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Schmidt v. The Town of Cheverly

United States District Court, D. Maryland, Southern Division

September 25, 2014

FRANCIS K. SCHMIDT, et al., Plaintiffs,


GEORGE J. HAZEL, District Judge.

This Memorandum Opinion and Order addresses the Motion to Dismiss or, Alternatively, for Summary Judgment of Defendant, the Town of Cheverly, Maryland, ECF No. 13; Plaintiff's Opposition, ECF No. 18; and Defendant's Reply, ECF No. 22; A hearing was held on August 4, 2014. For the reasons stated herein, Defendant's Motion is GRANTED IN PART and DENIED IN PART.


In reviewing a motion to dismiss, this Court accepts the facts in the Amended Complaint as true. See Aziz v. Alcolac, 658 F.3d 388, 390 (4th Cir. 2011). Further, in review of a motion for summary judgment, the facts are to be considered in the light most favorable to the nonmoving party, drawing all justifiable inferences in that party's favor. Ricci v. DeStefano, 557 U.S. 557, 585-86 (2009). The facts below are reviewed with these principles in mind.

Plaintiffs Francis K. Schmidt ("Officer Schmidt") and his wife, Donna Schmidt, brought this action against Officer Schmidt's former employer, Defendant, the Town of Cheverly, alleging retaliation against Officer Schmidt. That retaliation is alleged to have occurred because Officer Schmidt exercised his rights under the Family Medical Leave Act (the "FMLA"), Title VII of the Civil Rights Act of 1964 ("Title VII"), the Prince George's County Human Relations Ordinance, the Maryland Human Rights Act, and the U.S. Constitution. See Am. Compl. Defendant is a municipal government entity located in Prince George's County, Maryland. Id. at ¶ 3. Defendant employed Officer Schmidt as a police officer from sometime in 2008 until August 2012. Id. at ¶ 6.

According to several police officers, during staff meetings between 2008 and 2011, Police Department Chief Harry Robshaw regularly stated that he would punish anyone who attempted to exercise the right to report unfair or unlawful practices by him or the police department. Id. at ¶ 11. He further stated that he appointed the trial board members, who are responsible for handling internal disciplinary actions, and would ensure that a police officer who complained would never work again.[1] Id.

In December 2008, [2] Chief Robshaw shoved a pool cue under Donna Schmidt's skirt at a Christmas party. Id. at ¶ 13. He also told other officers of his desire to have sex with Mrs. Schmidt . Id. at ¶ 14. Mrs. Schmidt did not initially report the incident for fear that Chief Robshaw would retaliate against her husband. Id. at ¶ 15. At an unspecified time between 2008 and 2010, Chief Robshaw told one of the other police officers that Officer Schmidt was a "problem" that they needed to "get rid of." Id. at ¶ 16. According to Officer Schmidt, between the fall of 2010 and August 2011, Chief Robshaw called Officer Schmidt names, denied him permission to engage in off-duty work, and assigned him to one of the oldest police cruisers. Id. at ¶ 18.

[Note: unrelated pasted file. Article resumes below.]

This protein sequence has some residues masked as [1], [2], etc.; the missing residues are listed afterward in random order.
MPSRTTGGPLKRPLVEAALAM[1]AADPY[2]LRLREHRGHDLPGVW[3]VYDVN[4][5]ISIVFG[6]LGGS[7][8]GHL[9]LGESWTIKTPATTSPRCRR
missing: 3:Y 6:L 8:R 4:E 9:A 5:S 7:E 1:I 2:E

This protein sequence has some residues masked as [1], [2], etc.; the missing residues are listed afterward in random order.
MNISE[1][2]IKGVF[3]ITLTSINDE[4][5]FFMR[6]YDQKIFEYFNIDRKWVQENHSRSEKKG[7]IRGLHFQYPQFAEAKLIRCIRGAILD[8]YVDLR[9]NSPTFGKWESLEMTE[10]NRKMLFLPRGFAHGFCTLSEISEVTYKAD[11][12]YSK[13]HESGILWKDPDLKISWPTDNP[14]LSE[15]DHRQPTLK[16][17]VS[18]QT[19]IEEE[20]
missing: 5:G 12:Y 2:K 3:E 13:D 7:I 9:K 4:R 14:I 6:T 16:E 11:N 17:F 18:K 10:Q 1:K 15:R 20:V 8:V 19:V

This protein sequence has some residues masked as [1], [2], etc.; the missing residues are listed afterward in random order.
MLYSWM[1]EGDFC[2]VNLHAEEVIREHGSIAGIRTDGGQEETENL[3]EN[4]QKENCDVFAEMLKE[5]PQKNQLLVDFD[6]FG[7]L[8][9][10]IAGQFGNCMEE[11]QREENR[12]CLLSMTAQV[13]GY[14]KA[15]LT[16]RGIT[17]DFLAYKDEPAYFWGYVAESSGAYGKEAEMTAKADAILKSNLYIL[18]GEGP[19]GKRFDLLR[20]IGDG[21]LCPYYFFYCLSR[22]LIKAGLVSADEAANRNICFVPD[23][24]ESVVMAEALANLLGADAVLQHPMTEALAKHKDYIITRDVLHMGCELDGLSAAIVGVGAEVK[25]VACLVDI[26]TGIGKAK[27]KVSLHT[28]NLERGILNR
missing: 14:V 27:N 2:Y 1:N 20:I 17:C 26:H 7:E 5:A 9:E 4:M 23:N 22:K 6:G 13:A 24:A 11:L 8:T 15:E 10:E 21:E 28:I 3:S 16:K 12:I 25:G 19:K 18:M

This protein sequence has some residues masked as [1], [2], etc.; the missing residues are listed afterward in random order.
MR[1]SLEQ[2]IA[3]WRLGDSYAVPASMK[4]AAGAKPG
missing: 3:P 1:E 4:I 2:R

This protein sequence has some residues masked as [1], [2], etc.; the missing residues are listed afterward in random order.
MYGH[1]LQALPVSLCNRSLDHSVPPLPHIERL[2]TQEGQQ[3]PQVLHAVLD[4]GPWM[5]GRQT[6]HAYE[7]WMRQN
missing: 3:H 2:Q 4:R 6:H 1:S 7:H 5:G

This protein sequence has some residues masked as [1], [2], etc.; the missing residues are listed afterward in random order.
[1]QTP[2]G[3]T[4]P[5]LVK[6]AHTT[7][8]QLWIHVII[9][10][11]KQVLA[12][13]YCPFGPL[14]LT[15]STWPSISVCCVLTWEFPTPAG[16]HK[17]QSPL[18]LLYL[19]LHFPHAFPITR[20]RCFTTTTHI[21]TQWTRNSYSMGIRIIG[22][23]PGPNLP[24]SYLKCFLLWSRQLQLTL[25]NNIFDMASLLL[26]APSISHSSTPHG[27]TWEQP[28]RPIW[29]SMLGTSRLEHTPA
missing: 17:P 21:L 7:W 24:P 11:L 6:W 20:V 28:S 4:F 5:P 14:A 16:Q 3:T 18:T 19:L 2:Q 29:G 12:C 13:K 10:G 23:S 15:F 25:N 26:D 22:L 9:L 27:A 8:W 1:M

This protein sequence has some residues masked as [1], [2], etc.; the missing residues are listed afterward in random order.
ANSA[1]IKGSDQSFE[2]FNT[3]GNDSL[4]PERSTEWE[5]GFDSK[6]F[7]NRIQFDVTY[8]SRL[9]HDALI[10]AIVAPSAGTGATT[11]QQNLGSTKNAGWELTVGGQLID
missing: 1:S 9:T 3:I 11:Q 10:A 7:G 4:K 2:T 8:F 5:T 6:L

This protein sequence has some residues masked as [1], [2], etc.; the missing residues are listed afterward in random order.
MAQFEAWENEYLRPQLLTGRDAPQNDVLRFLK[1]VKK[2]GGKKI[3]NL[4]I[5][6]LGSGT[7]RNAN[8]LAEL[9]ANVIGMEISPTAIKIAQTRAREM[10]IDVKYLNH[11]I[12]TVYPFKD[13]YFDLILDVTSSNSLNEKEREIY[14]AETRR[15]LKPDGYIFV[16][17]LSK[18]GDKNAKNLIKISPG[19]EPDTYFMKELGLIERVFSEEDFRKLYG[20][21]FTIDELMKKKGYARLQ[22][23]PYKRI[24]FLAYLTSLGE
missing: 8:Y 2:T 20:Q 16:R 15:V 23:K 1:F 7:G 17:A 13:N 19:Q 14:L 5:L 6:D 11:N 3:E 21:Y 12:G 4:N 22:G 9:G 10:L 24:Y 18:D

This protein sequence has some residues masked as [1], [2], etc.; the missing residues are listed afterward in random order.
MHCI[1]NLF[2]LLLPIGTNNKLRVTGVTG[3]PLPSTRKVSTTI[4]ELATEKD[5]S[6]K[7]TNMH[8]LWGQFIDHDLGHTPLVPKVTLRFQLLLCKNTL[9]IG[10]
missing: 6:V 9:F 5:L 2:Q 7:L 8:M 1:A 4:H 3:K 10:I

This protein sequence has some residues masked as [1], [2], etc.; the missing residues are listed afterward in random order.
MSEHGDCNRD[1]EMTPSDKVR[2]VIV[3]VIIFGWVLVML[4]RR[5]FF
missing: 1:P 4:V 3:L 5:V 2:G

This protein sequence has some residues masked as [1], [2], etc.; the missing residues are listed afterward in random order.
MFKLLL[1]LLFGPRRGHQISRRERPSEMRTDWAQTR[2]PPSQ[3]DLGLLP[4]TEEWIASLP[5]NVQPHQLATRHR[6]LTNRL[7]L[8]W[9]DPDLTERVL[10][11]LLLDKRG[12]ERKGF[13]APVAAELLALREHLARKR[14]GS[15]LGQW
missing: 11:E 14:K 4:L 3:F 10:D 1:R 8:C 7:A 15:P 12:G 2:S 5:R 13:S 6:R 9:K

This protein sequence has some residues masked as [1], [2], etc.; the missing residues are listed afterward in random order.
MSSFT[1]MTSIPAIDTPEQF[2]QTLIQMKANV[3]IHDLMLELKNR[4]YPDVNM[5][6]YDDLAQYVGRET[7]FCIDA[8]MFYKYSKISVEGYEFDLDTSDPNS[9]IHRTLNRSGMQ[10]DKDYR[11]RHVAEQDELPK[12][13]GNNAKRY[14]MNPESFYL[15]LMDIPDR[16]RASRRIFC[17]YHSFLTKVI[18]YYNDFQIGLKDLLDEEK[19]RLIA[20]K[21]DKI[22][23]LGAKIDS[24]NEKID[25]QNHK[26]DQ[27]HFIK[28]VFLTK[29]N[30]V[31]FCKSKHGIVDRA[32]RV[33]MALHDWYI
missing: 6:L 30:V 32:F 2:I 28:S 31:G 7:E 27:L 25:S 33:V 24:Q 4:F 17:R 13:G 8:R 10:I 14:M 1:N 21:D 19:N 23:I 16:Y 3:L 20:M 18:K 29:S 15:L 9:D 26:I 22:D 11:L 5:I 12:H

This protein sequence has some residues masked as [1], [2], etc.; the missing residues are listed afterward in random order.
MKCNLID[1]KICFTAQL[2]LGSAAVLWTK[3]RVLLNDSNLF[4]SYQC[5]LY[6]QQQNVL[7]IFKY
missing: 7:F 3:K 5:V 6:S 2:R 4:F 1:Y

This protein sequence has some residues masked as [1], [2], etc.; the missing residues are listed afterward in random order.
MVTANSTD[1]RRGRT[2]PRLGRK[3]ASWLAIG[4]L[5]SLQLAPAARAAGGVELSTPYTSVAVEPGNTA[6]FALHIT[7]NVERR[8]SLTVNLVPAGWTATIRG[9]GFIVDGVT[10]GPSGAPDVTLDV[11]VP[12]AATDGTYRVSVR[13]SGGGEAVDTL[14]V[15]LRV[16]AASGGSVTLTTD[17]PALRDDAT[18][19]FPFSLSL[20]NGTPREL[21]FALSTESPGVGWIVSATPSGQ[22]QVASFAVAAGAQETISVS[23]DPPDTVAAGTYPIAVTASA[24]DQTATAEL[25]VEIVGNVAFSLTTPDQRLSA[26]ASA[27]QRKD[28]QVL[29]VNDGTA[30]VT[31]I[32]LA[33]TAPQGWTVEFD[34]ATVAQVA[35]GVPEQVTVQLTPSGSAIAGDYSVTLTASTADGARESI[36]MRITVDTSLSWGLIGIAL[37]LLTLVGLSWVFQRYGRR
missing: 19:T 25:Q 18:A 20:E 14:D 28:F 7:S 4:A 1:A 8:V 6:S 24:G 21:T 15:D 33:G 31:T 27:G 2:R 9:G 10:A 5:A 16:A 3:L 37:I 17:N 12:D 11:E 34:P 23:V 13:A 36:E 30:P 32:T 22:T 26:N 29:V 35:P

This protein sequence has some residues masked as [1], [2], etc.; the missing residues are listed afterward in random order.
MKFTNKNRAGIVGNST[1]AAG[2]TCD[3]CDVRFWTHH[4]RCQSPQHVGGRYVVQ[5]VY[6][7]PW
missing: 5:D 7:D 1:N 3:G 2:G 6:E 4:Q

On September 29, 2011, Officer Schmidt suffered a hernia while at work. Id. at ¶ 30. Due to the hernia and required surgery, he was unable to work from September 30, 2011 until November 28, 2011. Id. at ¶ 31. During this time period, Chief Robshaw told Sergeant Edmund Gizinski: "I'm giving you a heads up since you're the FOP [Fraternal Order of Police] representative; Schmidt's trying to file workers' comp. so we're going to fire him." Id. at ¶ 37. Id. ; See also Pl. Opp., Ex. 4, Aff. Earl Stone at ¶ 14. This message was conveyed to Officer Schmidt on October 5, 2011 by another police officer. Am. Compl. at ¶ 37.

In October 2011, Mrs. Schmidt began contacting county, state, and federal officials to report what she believed to be Chief Robshaw's pattern of unlawful conduct.[3] Am. Compl. at ¶ 39. Chief Robshaw expressed concern that Mrs. Schmidt was "after his job." Id. at ¶ 41.

While unable to work due to the hernia, Officer Schmidt requested administrative leave. Id. at ¶ 33. Defendant's Administrator, David Warrington, originally granted Officer Schmidt 30 days administrative leave on October 12, 2011. Id. at ¶ 44. On November 3, 2011, Administrator Warrington granted Officer Schmidt an additional 30 days of leave in a letter stating that the leave was "30 days of designated FMLA [Family Medical Leave Act] leave (November 11th-December 11th) as administrative leave without pay." See Pl. Opp., Ex. 8. On November 9, 2011, Officer Schmidt wrote a letter to the administrator, stating that he was invoking his right to FMLA leave. Am. Comp. ¶ 46.